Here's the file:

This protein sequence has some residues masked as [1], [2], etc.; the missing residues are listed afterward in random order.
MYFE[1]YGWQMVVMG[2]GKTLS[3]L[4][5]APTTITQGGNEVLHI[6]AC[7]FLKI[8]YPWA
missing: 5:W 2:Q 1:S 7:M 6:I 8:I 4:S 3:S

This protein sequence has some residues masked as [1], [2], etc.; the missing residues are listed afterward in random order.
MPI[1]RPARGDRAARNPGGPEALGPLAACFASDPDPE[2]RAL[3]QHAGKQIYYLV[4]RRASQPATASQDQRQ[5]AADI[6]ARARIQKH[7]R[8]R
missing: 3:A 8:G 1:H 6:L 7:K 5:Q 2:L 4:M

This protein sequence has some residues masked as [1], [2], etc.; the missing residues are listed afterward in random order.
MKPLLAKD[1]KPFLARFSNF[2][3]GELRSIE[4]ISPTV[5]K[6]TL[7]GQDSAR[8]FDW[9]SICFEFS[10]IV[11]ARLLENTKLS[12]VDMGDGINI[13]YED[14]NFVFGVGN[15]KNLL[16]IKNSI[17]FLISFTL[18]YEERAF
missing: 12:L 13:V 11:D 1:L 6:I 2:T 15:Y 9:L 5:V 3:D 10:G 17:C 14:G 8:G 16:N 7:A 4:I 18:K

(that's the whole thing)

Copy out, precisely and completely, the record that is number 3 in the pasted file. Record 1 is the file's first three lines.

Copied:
This protein sequence has some residues masked as [1], [2], etc.; the missing residues are listed afterward in random order.
MKPLLAKD[1]KPFLARFSNF[2][3]GELRSIE[4]ISPTV[5]K[6]TL[7]GQDSAR[8]FDW[9]SICFEFS[10]IV[11]ARLLENTKLS[12]VDMGDGINI[13]YED[14]NFVFGVGN[15]KNLL[16]IKNSI[17]FLISFTL[18]YEERAF
missing: 12:L 13:V 11:D 1:L 6:I 2:T 15:Y 9:L 5:V 3:D 10:G 17:C 14:G 8:G 16:N 7:A 4:I 18:K